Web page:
Despite the pandemic, it’s important for Rio Rancho Public Schools to keep that long-time tradition of a spelling be alive, says Kim Vesely, an eighth-grade spelling bee champion when she was a youngster in Cloudcroft.
Thus, the 27th annual bee, begun here in 1995, had to be tweaked quite a bit. Two non-RRPS schools in the county, Sandoval Academy of Bilingual Education in northern Rio Rancho and one from Santo Domingo Pueblo — requested to be taken in under the RRPS wing, she said.
Vesely, the special projects and district analyst for RRPS, and, as usual, the district bee coordinator, said this year’s event will happen online through a written test platform from the National Spelling Bee.
“It’s a way to keep the traditional bee alive in Rio Rancho,” Vesely said. “We have a long and proud tradition — it goes over a quarter of a century. (But) like so many things in the pandemic, we’ve had to do it differently.
“It’s been more (work) — a lot more. It’s been a learning experience and a work in progress at all levels — district, state and national. We’re trying to make it as similar as we can.”
Parents were required to register their student on the platform to pave the way for participation.
“We had around 140 students district-wide signed up from our 16 eligible schools, with 34 advancing from school bees in December to the district level,” she said.
Last week, the field was whittled down further, with the finals coming up the last week of this month. The top three winners from the Rio Rancho competition will advance to the state bee.
All of the district and state competitions in New Mexico will be conducted online.
“We would much prefer the traditional, in-person format,” Vesely said, “but there was really no way to do it while meeting the state’s public-health guidelines, and without requiring virtual-only students to come into a school in-person to compete.
“Conducting the bee online provides a level playing field for all students, whether virtual or attending in-person classes, and allows them the opportunity to participate without their parents having to be concerned about potential exposure to others in this age of COVID.”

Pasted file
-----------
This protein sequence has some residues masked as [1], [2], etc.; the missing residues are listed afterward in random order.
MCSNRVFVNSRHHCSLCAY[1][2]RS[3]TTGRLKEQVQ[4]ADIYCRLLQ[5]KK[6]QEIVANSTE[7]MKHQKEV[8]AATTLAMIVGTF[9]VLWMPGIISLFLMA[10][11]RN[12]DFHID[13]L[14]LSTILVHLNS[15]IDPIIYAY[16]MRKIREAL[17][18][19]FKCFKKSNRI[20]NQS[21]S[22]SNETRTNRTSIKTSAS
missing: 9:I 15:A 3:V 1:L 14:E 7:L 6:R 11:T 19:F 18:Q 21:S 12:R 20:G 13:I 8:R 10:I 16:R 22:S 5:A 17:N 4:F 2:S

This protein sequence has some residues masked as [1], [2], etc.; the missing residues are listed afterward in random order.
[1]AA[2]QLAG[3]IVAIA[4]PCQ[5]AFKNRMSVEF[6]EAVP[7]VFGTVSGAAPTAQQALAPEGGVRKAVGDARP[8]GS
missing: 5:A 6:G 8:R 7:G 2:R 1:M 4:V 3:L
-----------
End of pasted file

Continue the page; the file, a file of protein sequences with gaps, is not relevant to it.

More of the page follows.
It may be easier to cheat, but Vesely said participants had to take an integrity pledge, which, she explained, “essentially says, ‘I will not have anybody else help me on this test.’”
Competitors will get a 20-word test and have 30 minutes to complete it. They hear the word on their computer, and the screen includes the usual “sidebars”: definition, country of origin, etc.
After spelling out each word, the student hits “enter” to get the next one. Changes may be made before the student submits the list of spelled words, Vesely said, which accounts for another difference in this virtual world.
In live bees, if a contestant starts spelling a word, then realizes he/she started it wrong and went back, he/she had to repeat it the same way. There was no hitting “enter” to sidestep possible miscues.
Although parental protests are common at live bees, Vesely said only one protest — and it was valid — occurred during the school online bees.
“(Their) student had capitalized all the words and program said a couple were wrong,” she said.
A protest to the national board revealed the word was correct, and that “helped correct a glitch in the program they needed to fix.”
Earlier this month, Vesely said she was busy “in the process of putting together the rules for the way it’s run — a little bit different. This week, we’ll have a preliminary round first and reduce the field (for the finals).
“The district test is tougher, I can tell you,” she said. “Four thousand words for study at district level expand minds and stretch their vocabulary.”
The Scripps National Spelling Bee began in 1925 and this year’s, if held, will be the 93rd. The contest was not held from 1943-45 because of World War II.
Although no Rio Rancho speller has gotten that far, former RRPS Finance Director Randy Evans’s son, Matthew, competed at the national bee several times.